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Young and ready to vote

The Baltimore Sun

Seventeen-year-old Elaina Bellas likes Democratic presidential candidate Hillary Rodham Clinton, but she registered as a Republican for next month's Maryland primary at Mount Hebron High School this week. She has not really decided on a candidate, but her parents are Republicans, so she followed suit, she said.

"I think everyone should have an opinion - a voice in who is going to lead our country," Bellas said, as she finished filling out the registration form and prepared to return to class.

Last month, Bellas and scores of other 17-year-olds in Maryland were granted the right to vote in the primary by the State Board of Elections, as long as they will be 18 on or before the general election Nov. 4. Howard County League of Women Voters volunteers and county elections board officials are visiting high schools where help is requested to try to register more seniors before the Jan. 22 deadline. Under new rules announced this week, 17-year-olds must use provisional paper ballots in Howard to make sure they vote only in the major party presidential primaries. The young voters are not allowed to vote in nonpartisan contests, such as Howard's school board primary.

About 500 seniors from five of the county's 12 public high schools - Centennial, Glenelg, Marriotts Ridge, Mount Hebron and Reservoir - and at Chapelgate Christian Academy have registered, said Betty Nordaas, county Elections Board administrator.

Registering high school students normally has taken place in the spring, said Pat Hooker, Mount Hebron's media specialist and a member of the League of Women Voters. But an extra effort is under way since the state board reversed its ruling on 17-year-olds three weeks ago.

The board sent letters last summer to 3,600 17-year-olds telling them they could not vote in the primary election. As many as 50,000 young Maryland voters could have been affected.

Those at Mount Hebron seemed eager to register, and many also filled out green cards that would enable them to earn $165 for serving as an election judge on primary day, plus $35 for training, if needed.

"I think they're probably more interested than past generations," said Andrea Sugg, whose social studies classroom was used for the registration program. "After Sept. 11, there's more appreciation of the military," and the continuing war in Iraq is also showing students "what might happen. They're starting to see that these real-world issues do affect them."

That's exactly how Eviealle Dawkins, 17, sees it. "I'm helping to make a decision that will affect my life," she said.

Dawkins, who has a cousin serving in the Army in Iraq, wants the war to end and her cousin home. She is researching candidates but thinks she likes Democrat Barack Obama, so she registered as a Democrat.

Zell Lucas, who will be 18 in July, said he also has relatives serving in Iraq and registered as a Democrat.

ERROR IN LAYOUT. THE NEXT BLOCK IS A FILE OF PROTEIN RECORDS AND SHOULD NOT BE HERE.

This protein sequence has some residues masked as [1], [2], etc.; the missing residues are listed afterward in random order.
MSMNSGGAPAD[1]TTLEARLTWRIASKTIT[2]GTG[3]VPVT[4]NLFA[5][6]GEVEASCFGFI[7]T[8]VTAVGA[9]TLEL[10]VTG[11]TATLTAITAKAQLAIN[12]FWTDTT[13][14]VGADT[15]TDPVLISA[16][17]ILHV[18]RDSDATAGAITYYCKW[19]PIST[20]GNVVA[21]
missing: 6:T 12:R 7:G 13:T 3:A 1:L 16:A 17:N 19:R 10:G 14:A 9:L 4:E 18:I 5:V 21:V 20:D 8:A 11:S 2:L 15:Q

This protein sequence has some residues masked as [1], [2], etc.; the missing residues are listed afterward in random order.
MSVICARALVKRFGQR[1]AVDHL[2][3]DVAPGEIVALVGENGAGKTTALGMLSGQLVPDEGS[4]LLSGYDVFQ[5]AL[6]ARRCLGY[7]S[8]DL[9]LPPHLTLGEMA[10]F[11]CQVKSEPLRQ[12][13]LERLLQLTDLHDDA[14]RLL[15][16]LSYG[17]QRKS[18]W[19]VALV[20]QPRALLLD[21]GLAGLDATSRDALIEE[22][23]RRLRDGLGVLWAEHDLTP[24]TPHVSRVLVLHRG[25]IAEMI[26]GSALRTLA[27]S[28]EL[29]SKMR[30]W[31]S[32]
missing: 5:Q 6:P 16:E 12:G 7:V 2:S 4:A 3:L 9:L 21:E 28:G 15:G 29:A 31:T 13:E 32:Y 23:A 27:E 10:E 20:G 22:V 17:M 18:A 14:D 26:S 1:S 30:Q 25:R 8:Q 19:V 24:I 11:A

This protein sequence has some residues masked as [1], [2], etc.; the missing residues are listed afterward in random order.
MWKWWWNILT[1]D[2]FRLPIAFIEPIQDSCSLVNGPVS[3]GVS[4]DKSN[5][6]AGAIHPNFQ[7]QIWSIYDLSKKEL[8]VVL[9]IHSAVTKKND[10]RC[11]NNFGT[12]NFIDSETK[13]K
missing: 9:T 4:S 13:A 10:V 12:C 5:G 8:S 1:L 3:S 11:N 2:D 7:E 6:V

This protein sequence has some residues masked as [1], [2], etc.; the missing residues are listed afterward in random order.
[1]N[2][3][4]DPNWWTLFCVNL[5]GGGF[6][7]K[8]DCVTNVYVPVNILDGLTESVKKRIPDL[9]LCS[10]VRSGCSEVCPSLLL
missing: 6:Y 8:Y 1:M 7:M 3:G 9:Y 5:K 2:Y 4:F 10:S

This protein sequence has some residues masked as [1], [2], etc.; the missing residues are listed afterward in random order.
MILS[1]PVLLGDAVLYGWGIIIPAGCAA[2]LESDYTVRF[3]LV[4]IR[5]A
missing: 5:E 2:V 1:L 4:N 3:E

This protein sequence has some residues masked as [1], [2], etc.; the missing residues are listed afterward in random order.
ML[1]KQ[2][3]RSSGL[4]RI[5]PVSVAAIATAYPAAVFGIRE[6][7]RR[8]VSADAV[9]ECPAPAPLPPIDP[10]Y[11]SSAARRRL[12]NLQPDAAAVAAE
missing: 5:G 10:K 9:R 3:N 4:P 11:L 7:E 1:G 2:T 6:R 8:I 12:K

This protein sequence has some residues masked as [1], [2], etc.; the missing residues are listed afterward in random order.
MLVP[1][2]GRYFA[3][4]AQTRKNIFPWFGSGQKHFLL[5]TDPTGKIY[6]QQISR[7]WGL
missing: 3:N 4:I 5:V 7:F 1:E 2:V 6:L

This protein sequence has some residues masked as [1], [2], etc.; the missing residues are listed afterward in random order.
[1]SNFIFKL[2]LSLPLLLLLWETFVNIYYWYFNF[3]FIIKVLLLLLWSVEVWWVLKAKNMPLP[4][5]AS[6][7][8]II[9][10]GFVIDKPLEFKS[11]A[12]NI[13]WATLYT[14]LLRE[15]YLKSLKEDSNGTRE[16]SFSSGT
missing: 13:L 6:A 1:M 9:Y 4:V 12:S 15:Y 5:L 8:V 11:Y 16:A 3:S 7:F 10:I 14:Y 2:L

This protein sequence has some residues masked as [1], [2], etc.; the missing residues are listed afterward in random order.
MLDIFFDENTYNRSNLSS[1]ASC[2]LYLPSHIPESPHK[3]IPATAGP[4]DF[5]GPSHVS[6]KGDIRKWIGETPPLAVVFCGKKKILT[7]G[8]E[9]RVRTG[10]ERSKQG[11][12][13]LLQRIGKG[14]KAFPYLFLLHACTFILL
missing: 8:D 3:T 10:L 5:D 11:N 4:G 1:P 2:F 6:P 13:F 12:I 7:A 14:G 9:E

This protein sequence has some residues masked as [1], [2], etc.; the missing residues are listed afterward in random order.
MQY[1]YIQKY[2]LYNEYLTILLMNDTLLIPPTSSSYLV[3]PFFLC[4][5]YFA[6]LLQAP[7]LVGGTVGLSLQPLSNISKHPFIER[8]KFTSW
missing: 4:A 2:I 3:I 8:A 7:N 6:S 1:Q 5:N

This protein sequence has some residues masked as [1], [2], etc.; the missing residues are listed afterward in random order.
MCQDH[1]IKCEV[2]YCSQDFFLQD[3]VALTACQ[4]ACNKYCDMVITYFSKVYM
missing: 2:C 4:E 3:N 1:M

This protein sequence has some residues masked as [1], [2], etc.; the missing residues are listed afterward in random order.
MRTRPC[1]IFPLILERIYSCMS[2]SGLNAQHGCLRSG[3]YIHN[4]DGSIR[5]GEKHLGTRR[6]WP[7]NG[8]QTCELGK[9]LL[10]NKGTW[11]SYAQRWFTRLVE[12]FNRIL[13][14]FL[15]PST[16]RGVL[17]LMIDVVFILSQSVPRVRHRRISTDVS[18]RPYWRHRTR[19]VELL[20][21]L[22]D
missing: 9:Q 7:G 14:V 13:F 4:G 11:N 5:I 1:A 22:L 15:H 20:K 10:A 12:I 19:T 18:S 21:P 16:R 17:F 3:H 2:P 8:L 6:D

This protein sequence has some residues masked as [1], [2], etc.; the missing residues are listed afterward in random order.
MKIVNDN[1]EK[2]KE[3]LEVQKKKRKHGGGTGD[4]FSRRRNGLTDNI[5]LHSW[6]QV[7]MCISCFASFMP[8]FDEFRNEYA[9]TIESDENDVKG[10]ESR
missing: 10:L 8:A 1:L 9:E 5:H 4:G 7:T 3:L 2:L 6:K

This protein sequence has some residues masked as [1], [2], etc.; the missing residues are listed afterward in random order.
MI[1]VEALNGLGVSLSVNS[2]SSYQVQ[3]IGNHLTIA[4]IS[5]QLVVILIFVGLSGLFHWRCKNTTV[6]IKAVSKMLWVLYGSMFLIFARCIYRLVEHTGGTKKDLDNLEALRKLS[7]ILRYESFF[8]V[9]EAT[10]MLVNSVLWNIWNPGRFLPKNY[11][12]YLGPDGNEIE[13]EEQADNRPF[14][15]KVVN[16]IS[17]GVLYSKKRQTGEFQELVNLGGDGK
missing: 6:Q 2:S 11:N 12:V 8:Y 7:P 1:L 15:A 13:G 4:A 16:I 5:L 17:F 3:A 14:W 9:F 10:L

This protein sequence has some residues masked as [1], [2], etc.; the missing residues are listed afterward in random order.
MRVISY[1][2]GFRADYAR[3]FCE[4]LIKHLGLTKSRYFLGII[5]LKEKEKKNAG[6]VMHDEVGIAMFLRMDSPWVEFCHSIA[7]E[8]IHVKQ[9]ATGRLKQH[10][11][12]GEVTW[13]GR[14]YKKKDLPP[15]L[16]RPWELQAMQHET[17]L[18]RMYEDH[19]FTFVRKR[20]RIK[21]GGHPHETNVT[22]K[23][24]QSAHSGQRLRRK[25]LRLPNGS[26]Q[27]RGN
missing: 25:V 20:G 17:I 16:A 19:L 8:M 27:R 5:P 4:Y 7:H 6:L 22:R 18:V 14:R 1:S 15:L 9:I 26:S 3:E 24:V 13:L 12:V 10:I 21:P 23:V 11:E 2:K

"I would like to see the troops come home," he said.

Dan Kennett, 18, an aspiring actor, said he feels the election is important. He has watched the YouTube and Facebook candidates debates and likes Obama. "For the first time, this is an election that's going to mean something to me," Kennett said. "This [next] president will affect my life."

Many young people, including Caroline Rosenvold, who said she will turn 18 on April 26, followed family tradition.

"I'm really into politics," she said, explaining she expects to major in government and politics in college. She registered as a Republican, like her parents.

"I agree with [the Republicans'] overall platform," she said.

For James Strunck, who will be 18 on May 31, making abortion illegal is the issue that dictated his choice to register as a Republican. He said he likely will support former Arkansas Gov. Mike Huckabee.

"I'm Catholic; my parents are very Catholic; I think it's really evil," he said about abortion.

Less certain was Jane Choe, who will turn 18 on Oct. 3.

She wanted to register but might not vote in the primary.

"I just don't think I know enough about the candidates yet to make an informed choice," she said.

Victoria Carter and Annie Fritz, who said they would turn 18 in the spring, said they have been watching the televised debates and are taking their new role seriously.

"I think it's important," Fritz said. "You need to vote. You need to be part of the process."

Khurram Mushtaq could not agree more, but the 18-year-old native of Pakistan learned that he has to first become a U.S. citizen before he can register to vote, something he expects to do before November.

His family came to the United States a decade ago, he said, and moved to Howard County when he was in sixth grade. He was not upset at being rejected, though. "I just thought it would be interesting" to register and vote, he said.


Maryland's Board of Elections changed its policy in December to allow 17-year-olds who will be 18 by the Nov. 4 general election to vote in the Feb. 12 primary election provided they have registered by 9 p.m. Jan. 22.

Under new rules posted Wednesday 17-year-olds in Howard County must vote by paper, provisional ballot to ensure they vote only in the partisan presidential primaries. They cannot vote for nonpartisan school board candidates.

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